When I first moved to Jamaica I washed our clothes by hand. We lived in a small rental and the landlords would not permit us to own a washing machine. We finally purchased one and were unable to use or even plug it in. It sat on our veranda gathering dust and feeling superfluous for months. You can imagine the immense relief I felt when we moved into a rental that allowed us to have and run our washing machine (in the house no less). It made my life light years easier. Since that very day, I have washed the majority of our wardrobe in the machine.
Once the clothes have been washed and spin cycle completed. They need to dry. Dryers are a rare commodity in Jamaica (perhaps because sunshine is not) and for most garments, sun will suffice. But pinning the clothes is a hefty task and commands a surprising amount of time, strength and energy. Needless to say, once I had the washing machine I no longer dreaded washing the laundry. I promptly shifted my focus to a different domestic grievance. Pinning out the clothes, uggggghhhhh.
In those early days it all seemed so cumbersome and confining. Especially the line. Initially, I dreaded the task of pinning the collars, arms and waists of our family wardrobe, the onesees, the bibs, the diapers, etc. Believe me when I tell you, I procrastinated a lot and wished that I had someone to manage the doldrums of domestic dailies.
What I should have wished was that I could find a way to enjoy the process a little bit more. It would have saved me some hardship to alter my perceptions about such things. Who knew I could and would come to love the simple and natural chore of pinning my family’s clothes on the line. Something in me has transformed. And believe it or not, for a couple of years now, this line is one of the domestic tasks that I look forward to. Yet another opportunity to commune with nature. Sunrise and sunset inna fi wi (our) yard is goldenly silent. And although I periodically hear goats, birds and the occasional Jamaican sound system in the distance I cherish the quiet.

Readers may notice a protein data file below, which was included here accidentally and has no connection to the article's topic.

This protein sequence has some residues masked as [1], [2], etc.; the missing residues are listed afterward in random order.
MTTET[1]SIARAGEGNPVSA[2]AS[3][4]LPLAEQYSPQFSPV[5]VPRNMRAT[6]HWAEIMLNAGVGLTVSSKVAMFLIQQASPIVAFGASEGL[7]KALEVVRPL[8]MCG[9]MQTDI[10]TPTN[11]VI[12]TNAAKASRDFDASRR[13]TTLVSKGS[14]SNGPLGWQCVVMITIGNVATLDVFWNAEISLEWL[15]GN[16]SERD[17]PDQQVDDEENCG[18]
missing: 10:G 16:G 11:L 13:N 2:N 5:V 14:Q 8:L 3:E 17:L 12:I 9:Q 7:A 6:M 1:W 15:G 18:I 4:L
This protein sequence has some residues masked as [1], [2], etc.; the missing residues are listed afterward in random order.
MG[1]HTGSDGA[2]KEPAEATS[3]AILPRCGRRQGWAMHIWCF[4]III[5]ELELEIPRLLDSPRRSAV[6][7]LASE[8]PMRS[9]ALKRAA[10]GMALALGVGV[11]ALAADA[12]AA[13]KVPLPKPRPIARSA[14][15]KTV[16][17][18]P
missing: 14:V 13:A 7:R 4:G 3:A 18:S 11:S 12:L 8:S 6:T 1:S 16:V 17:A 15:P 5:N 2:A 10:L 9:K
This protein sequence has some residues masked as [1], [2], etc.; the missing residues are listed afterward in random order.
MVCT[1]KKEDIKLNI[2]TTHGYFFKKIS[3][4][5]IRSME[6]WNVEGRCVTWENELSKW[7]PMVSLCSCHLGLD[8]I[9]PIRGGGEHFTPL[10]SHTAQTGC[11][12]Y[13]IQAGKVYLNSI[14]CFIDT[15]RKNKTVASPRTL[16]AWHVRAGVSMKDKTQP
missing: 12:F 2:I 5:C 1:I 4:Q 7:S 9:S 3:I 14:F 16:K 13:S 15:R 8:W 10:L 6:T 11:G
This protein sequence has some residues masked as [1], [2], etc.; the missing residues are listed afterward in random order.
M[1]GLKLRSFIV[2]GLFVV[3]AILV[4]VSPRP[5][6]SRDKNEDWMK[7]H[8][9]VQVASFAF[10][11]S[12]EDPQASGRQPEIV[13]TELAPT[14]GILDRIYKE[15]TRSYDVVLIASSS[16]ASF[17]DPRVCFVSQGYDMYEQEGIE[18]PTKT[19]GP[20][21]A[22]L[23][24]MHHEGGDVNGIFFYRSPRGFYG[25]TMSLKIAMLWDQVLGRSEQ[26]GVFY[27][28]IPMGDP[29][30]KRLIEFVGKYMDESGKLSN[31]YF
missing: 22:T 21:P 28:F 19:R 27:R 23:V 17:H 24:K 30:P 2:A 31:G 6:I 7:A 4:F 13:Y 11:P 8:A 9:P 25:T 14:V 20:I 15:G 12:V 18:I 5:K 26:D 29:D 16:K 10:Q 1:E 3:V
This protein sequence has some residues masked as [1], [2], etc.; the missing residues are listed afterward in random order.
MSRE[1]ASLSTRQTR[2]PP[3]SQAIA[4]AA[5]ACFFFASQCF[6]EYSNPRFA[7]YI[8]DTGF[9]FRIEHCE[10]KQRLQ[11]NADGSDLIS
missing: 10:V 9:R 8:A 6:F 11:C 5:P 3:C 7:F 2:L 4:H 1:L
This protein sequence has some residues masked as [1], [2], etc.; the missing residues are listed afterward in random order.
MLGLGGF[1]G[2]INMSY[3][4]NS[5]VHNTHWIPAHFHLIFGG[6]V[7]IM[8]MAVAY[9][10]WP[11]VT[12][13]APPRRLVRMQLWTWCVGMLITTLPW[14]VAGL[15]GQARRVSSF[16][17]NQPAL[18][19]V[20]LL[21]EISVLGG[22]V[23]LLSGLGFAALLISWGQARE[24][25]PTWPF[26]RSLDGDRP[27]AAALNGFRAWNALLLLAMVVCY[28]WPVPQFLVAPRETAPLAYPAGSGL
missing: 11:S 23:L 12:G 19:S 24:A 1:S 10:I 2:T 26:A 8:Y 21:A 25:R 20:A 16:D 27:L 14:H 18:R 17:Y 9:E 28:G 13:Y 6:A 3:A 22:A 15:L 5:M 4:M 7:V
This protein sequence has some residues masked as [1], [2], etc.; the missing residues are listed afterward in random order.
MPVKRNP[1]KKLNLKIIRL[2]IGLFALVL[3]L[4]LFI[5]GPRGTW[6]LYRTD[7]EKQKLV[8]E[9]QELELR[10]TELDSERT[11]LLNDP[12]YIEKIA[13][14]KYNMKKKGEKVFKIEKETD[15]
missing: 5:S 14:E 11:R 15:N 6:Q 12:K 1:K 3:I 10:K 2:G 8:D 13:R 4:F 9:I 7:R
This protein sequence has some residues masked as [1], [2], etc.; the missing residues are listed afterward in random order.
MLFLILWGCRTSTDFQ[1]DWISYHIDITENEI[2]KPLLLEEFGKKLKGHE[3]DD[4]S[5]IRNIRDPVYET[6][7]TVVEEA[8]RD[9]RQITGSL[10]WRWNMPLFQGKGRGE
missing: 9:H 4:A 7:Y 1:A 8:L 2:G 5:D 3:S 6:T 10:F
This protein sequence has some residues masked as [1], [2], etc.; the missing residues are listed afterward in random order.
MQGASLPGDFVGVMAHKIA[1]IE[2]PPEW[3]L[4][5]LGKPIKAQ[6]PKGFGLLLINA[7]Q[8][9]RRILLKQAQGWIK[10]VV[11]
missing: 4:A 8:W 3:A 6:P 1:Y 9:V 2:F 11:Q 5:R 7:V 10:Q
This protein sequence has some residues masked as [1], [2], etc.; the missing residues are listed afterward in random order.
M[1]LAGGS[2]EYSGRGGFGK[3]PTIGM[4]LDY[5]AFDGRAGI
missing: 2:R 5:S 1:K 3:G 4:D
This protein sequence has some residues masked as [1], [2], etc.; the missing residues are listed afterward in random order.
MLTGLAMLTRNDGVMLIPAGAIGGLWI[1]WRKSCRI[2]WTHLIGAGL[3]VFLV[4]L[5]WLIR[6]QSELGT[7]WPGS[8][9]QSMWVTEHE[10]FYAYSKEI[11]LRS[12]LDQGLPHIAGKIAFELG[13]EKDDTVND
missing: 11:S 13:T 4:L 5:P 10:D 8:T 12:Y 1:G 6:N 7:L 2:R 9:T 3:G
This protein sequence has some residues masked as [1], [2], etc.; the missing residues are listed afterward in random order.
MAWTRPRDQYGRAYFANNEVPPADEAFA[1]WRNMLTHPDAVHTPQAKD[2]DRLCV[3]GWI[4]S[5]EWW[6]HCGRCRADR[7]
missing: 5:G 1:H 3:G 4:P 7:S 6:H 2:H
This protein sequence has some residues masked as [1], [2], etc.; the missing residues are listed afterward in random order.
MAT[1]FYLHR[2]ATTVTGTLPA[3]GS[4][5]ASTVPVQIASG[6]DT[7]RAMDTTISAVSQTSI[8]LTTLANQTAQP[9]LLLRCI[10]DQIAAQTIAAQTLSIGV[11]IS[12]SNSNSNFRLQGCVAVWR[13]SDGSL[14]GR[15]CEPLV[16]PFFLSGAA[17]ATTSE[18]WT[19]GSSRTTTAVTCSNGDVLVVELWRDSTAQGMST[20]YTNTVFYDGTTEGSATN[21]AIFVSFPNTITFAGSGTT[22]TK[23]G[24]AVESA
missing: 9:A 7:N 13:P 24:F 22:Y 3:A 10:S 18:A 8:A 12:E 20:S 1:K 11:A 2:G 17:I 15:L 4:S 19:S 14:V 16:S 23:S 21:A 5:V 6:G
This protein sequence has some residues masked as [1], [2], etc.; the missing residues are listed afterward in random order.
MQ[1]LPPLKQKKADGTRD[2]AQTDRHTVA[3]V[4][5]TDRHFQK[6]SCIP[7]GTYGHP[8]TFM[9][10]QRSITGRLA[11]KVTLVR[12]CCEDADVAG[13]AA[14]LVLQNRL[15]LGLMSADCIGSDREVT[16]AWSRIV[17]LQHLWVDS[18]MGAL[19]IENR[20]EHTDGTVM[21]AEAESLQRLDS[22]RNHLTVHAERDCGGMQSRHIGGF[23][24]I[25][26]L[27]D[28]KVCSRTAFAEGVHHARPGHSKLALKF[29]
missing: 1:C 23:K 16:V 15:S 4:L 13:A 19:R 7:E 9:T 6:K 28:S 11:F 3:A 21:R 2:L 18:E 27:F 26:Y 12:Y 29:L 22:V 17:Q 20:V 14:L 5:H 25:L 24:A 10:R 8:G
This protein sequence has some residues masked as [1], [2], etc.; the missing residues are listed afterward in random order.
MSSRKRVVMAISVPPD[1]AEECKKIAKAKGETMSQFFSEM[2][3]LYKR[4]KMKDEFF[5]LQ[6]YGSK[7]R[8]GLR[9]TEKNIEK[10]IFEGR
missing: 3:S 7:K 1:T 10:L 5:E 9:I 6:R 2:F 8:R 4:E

Remembering how things used to be, I am surprised by the discovery that years later I have accepted my domestic fate. I’ve created little line games to play that involve counting pins and the like. I take deep breaths and meditate, radiate positivity when I’m out there with our wet clothes. I pretend I am a super shero and feel strong and gratified when I hoist up the line with the big stick. It is a simple joy to me. And somehow I feel a comaraderie with women all over the world. I know they are doing the same thing…
There is an ancestral connection in the flaxen, sparkle of morning and evening chores. Hearts in our hands. Women have been hanging clothes for generations upon generations and I am proud to be a part of the inner laundry sanctum. In the greater scheme of things, there is something profoundly rewarding about pinning each and every marina, blouse, skirt and pair of pants on the line with my own, loving hands. My mother and mother in law and grandmothers, have all been stain masters in their own time. If they can’t remove a stain, it can’t be done. They have handed down the ways to me and blessed my hands with the ability. I am grateful.
So, a pleasant reminder to you. When things get to be too much this busy season, take minute, do some simple laundry, wipe the floor, give thanks for your capable hands. It will ground you. I promise. Routine provides opportunity for meditation and clarity, some would say prayer. As for the chores you most dislike, perhaps, there’s a way you might think about these tasks differently? It really is a choice. You can dread domestics or you can find a way to embrace some positive aspect of the dailies. Either way, the laundry has to get done!
How might you transform or be transformed by your least favorite chores?
One Love, walk good, need to do some laundry… 😉